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$1.1 Million Award for Carbon Nanotube-Based Nutrient Sensor Project

A $1.1 million award was approved to the University of Cincinnati (UC), Riehl Engineering and YSI Inc. by the Ohio Third Frontier Commission for an ‘Advanced Modified Carbon Nanotube-Based Nutrient Sensor’ project.

Professor William Heineman, University of Cincinnati

This project will focus on the development of a sophisticated nutrient sensor that will help to monitor environmental waters for the presence of nitrate. Nitrate is a critical pollutant found in agricultural runoffs and waste waters. Environmental information related to these water bodies is collected by sensors that are located in the field under observation or remotely.

The chemical compound nitrate is usually present in fertilizers. Nitrate is created by microbes responsible for breaking down nitrogen-containing plant residues existing in the soil.  These nitrates are washed into rivers and streams by storm water runoffs. The nutrient nitrate feeds algae and plants residing in water. However, excess of nitrate results in growth surges, resulting in choking of fishes and other animals.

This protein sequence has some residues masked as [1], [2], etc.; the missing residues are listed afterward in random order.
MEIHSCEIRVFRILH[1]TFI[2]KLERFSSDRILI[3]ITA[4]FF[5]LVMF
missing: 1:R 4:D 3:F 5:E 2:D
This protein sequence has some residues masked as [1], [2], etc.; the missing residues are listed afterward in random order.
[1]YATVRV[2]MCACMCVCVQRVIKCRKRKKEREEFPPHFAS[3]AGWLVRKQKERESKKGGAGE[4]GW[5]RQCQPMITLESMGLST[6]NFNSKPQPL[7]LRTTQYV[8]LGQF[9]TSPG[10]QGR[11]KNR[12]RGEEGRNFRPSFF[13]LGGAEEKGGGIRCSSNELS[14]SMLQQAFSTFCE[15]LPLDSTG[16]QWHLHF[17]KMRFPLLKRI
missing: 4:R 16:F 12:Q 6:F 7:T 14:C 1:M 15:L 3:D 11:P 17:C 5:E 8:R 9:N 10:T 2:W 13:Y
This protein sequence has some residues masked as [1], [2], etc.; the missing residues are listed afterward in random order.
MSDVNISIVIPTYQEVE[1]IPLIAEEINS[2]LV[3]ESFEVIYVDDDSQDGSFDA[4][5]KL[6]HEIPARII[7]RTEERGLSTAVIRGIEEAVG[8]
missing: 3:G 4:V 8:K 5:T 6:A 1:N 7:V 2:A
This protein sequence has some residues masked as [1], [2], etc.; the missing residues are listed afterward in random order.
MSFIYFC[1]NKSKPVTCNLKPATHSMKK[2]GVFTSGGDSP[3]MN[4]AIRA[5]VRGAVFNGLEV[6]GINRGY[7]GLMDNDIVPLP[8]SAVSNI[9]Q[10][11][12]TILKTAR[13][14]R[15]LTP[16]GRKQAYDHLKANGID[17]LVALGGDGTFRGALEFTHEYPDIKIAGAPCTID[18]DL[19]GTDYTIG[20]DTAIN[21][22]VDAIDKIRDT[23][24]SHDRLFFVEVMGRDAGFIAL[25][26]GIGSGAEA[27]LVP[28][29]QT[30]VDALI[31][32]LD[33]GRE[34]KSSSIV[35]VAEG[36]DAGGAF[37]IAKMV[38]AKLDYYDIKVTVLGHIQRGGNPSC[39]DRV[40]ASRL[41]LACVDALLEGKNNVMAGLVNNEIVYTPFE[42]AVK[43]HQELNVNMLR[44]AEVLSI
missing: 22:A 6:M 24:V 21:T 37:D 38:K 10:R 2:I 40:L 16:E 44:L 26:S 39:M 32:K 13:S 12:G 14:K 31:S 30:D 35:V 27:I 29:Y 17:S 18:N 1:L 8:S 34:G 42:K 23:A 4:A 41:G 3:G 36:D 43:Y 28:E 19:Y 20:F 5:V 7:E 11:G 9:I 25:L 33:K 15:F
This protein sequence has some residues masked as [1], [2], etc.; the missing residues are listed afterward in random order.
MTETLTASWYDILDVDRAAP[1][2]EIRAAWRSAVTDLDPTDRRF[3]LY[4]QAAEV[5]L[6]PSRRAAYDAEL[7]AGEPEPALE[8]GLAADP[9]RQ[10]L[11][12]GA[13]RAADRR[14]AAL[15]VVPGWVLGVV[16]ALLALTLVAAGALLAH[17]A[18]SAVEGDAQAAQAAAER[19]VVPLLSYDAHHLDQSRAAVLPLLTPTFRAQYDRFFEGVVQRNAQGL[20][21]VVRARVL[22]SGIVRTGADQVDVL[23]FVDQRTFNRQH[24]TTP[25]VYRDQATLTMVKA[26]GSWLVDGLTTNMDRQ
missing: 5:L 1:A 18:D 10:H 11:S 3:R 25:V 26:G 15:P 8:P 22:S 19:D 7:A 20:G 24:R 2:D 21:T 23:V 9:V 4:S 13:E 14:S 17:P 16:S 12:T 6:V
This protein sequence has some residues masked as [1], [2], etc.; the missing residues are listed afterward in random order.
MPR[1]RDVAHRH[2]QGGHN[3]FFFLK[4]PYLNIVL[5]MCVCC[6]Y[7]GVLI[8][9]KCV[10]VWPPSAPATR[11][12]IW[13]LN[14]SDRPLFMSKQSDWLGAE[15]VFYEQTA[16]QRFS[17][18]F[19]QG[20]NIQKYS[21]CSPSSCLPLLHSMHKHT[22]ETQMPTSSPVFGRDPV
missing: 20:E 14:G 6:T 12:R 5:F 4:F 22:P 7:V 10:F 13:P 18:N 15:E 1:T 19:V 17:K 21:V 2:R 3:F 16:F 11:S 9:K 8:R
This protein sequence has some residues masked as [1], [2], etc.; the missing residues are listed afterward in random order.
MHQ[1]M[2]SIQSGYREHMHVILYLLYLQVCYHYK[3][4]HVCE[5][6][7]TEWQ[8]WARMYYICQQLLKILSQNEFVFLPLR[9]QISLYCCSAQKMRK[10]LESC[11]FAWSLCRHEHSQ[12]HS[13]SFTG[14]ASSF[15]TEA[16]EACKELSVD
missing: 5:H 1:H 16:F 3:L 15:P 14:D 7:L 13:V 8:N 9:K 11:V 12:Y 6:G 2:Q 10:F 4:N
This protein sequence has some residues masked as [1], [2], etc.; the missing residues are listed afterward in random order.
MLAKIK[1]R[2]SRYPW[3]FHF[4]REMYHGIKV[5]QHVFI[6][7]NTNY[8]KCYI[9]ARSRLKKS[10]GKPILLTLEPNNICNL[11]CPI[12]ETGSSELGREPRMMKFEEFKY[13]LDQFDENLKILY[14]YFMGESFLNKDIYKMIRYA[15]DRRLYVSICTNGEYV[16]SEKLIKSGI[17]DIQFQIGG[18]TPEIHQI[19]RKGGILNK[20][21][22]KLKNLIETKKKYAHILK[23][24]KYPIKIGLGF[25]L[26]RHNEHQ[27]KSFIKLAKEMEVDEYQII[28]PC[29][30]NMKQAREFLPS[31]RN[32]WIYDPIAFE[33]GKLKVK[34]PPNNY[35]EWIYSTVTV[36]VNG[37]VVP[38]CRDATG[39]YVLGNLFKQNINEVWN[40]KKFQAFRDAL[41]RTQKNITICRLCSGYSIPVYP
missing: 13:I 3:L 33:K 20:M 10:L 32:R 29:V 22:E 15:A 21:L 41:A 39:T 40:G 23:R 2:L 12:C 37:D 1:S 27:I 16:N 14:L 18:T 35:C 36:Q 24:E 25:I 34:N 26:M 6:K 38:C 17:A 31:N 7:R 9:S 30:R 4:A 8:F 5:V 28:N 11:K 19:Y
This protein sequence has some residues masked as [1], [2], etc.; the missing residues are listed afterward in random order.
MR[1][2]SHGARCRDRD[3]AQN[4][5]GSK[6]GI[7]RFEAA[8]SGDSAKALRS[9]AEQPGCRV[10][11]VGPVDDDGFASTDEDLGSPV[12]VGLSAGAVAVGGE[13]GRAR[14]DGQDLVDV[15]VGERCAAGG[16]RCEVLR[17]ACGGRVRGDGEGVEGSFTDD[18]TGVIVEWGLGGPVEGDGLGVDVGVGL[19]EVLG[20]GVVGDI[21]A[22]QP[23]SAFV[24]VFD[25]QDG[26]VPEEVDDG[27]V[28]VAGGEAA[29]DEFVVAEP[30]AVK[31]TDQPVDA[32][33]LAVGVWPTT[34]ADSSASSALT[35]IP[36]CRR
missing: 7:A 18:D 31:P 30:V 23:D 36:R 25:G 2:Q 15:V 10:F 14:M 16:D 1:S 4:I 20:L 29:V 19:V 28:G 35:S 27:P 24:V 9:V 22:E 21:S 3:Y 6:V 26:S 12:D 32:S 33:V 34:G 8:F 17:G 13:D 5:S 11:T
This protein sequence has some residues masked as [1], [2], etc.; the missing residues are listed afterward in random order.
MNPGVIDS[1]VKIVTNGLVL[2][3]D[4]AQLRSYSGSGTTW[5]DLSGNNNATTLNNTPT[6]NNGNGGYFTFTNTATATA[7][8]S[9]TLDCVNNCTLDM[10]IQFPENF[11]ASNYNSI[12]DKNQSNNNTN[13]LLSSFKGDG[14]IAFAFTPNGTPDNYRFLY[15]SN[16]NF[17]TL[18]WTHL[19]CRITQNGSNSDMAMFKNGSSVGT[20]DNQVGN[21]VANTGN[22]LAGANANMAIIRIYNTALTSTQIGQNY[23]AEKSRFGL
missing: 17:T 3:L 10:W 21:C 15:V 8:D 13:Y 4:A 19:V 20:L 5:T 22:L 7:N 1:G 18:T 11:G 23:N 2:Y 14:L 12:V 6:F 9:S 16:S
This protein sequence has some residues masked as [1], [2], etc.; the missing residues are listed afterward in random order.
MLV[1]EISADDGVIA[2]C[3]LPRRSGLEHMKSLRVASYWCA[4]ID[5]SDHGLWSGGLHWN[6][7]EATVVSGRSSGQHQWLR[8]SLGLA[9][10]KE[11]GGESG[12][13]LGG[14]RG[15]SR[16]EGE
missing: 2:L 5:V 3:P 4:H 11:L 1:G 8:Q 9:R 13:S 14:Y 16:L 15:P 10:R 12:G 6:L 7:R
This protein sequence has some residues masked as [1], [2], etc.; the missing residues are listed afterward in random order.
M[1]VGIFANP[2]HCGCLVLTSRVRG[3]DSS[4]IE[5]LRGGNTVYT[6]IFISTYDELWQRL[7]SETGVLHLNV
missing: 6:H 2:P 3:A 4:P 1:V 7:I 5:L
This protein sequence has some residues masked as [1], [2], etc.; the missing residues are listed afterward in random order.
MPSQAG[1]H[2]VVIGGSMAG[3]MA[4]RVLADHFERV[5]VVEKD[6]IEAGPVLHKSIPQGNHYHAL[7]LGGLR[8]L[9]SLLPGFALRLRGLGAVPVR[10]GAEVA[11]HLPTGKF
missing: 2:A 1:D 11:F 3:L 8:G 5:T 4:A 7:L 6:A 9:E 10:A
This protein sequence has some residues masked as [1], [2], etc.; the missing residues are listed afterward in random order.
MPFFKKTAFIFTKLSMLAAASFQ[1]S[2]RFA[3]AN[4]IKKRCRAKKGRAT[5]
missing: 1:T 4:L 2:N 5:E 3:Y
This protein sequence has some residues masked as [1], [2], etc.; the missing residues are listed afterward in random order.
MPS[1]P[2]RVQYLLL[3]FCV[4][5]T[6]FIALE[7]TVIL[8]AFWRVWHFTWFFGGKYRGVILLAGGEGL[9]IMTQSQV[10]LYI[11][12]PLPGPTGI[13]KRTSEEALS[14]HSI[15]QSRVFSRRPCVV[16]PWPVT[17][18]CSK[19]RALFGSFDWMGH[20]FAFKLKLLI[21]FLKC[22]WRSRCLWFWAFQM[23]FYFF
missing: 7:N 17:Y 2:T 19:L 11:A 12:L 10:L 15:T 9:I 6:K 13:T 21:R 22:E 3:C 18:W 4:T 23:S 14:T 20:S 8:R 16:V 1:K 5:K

Industries will have to monitor nitrates percolating into a community’s drinking water, as stipulated by a number of requirements and regulations. These include the National Pollutant Discharge Elimination System permits laid down by the Emergency Planning and Community Right to Know Act, the Clean Water Act, and the Safe Drinking Water Act. So far monitoring of nitrate in drinking water was cumbersome and the process involved usage of sensors that weighed around 80 pounds and had a size of around 45 gallons. Efforts of the project research team will result in sensors, presently in the development stage, that are as small as a third of a pencil’s size. This sensor can be fitted inside a smart probe that measures the size of an AA flashlight. The research team hopes that the sensor will motivate individuals and industries to monitor their nitrate runoff.

A Raman microscope will be procured for the UC Sensor Instrumentation Laboratory as part of this project. The microscope is valued at greater than a quarter of a million dollars. Funds will also be provided to a graduate student for working on the project.

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